•MriiiMii'^
of approach upon the open prairie?,
ar as the vision could rcach, nought but a
monotonous undulating surface of gentle
swelling and naked hills, covered only by
the buffalo grass and flowers of every hue,
extended in everv direction toward the far
horizon, where tKe blue sky of summer kiss
ed the distant hills, glowing in the fresh ver
dure of the advancing season.
Struck with the voiceless solitude of this
untrodden desert, 1 rodo slowly along, lazi- prairie with hfs flying hoofs,
l,he strR"Sc
Charging down the hill and across the in
tervening valley, I rose another gently swell
IDg roll of the prairie, and as 1 gained the
summit, again the moving cloud of dust mot
my gaze, and considerably nearer, and as I
i/
re8ardedit,
1 perceived that it was
dis-
pidly approaching, and I began to
the flashing of tright objects gleaming
cern
out from its
glcAU,-
of sight behind the ridge I had just crossed.
Tently thanked that l'rovidenee who had I reached tho foot of the hill at full speed,
looked ij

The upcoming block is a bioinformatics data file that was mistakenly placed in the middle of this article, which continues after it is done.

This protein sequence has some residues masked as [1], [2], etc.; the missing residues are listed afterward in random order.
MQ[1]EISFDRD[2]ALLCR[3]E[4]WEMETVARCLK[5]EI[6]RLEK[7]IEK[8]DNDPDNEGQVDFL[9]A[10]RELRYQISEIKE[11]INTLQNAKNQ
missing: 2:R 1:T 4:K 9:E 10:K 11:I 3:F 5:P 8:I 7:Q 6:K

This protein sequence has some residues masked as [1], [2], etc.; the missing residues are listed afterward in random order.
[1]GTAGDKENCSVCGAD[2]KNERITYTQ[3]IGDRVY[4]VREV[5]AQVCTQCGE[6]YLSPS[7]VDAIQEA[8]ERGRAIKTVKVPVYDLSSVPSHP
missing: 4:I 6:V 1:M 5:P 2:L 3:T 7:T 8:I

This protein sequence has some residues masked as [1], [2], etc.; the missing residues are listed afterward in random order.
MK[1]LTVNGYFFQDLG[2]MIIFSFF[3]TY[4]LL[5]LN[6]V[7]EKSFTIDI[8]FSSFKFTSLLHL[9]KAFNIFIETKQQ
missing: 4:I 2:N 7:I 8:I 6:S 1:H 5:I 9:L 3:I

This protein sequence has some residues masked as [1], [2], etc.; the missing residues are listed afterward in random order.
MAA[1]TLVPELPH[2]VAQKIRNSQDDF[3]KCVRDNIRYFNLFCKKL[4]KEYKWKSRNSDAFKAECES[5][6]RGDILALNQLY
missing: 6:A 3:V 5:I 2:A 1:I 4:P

fearful
down upon and protected me in my my steed plunged forward on what seemed
need. hard ground and, O, despair! sank to his
spair
belly in a treacherous swamp Ah can the
gathering years of nil futurity ever blot
1
from my memory the despair of that awful
ing onward to this distant land of gold, I moment! IIow far this seemingly impassa
whose loftv sierras and summer plains have ble barrier extended up and down the rivu
since gathered to their eternal embraces so let which divided it I could not guess. A
many a member of that gallant, youthful tcrrificvell burst from the exultant warriors
the as they appeared over the crest on tho
ridge and recognized the dilemma they had
too truly anticipated. Terrrible fears'chill
ed my blood. In that brief moment, as the
wild savages came charging down the hill,
tumultuous thoughts of home and friends,
mingled with the bright anticipations so
long cherished, of n golden future in the
land of promise, came thronging in wild
confusion through mv teeming brain. There
was one hope left, desperate as it seemed
but there was no time for deliberation, no
opportunity for choice. Resistance was
madness. I was hemmed in on every side
but one. Straight ahead was ray onlv
chance. I might flounder through, and at all